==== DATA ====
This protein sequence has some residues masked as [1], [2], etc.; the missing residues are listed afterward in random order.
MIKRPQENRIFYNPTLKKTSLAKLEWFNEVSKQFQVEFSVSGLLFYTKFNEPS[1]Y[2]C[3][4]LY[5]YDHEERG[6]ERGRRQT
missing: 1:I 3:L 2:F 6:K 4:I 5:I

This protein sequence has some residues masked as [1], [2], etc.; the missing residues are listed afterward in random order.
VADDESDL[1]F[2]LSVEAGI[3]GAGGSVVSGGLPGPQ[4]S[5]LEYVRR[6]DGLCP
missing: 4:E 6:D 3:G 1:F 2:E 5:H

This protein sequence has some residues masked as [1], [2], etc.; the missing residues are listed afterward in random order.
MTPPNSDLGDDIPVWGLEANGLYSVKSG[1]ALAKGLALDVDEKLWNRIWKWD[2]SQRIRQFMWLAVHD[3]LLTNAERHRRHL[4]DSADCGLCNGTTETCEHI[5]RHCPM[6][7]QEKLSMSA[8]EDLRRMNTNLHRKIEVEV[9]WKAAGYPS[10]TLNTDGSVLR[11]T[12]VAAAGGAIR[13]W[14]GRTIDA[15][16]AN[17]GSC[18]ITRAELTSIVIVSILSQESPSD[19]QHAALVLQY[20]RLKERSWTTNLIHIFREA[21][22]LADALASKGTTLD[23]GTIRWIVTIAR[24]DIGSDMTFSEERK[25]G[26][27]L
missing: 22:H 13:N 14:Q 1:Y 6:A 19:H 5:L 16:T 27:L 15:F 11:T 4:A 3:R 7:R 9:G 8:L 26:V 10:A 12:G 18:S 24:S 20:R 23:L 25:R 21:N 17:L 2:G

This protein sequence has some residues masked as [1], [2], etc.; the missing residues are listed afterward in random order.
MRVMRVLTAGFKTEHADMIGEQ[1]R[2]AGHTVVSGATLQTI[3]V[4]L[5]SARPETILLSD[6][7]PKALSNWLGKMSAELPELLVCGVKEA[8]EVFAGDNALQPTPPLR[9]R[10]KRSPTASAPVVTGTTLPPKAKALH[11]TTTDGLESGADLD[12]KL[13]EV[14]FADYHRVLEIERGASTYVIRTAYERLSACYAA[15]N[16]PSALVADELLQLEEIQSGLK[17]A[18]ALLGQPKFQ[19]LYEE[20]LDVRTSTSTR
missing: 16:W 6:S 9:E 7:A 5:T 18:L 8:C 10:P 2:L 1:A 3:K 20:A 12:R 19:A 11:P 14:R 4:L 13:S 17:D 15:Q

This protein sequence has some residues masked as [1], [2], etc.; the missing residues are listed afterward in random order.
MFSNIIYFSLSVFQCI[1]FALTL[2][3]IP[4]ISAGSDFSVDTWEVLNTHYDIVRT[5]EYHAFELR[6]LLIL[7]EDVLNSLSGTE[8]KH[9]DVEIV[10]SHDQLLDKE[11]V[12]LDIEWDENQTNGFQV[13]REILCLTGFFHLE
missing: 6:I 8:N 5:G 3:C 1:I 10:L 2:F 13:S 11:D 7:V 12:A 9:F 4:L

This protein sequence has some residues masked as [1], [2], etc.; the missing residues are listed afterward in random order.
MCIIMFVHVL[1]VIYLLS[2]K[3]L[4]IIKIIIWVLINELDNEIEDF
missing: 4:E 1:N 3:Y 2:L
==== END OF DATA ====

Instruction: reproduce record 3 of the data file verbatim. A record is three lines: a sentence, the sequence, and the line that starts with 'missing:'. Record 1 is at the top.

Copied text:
This protein sequence has some residues masked as [1], [2], etc.; the missing residues are listed afterward in random order.
MTPPNSDLGDDIPVWGLEANGLYSVKSG[1]ALAKGLALDVDEKLWNRIWKWD[2]SQRIRQFMWLAVHD[3]LLTNAERHRRHL[4]DSADCGLCNGTTETCEHI[5]RHCPM[6][7]QEKLSMSA[8]EDLRRMNTNLHRKIEVEV[9]WKAAGYPS[10]TLNTDGSVLR[11]T[12]VAAAGGAIR[13]W[14]GRTIDA[15][16]AN[17]GSC[18]ITRAELTSIVIVSILSQESPSD[19]QHAALVLQY[20]RLKERSWTTNLIHIFREA[21][22]LADALASKGTTLD[23]GTIRWIVTIAR[24]DIGSDMTFSEERK[25]G[26][27]L
missing: 22:H 13:N 14:Q 1:Y 6:A 19:H 5:L 16:T 27:L 15:F 11:T 4:A 3:R 7:R 9:G 8:L 26:V 10:A 12:G 18:S 24:S 20:R 23:L 25:R 21:N 17:L 2:G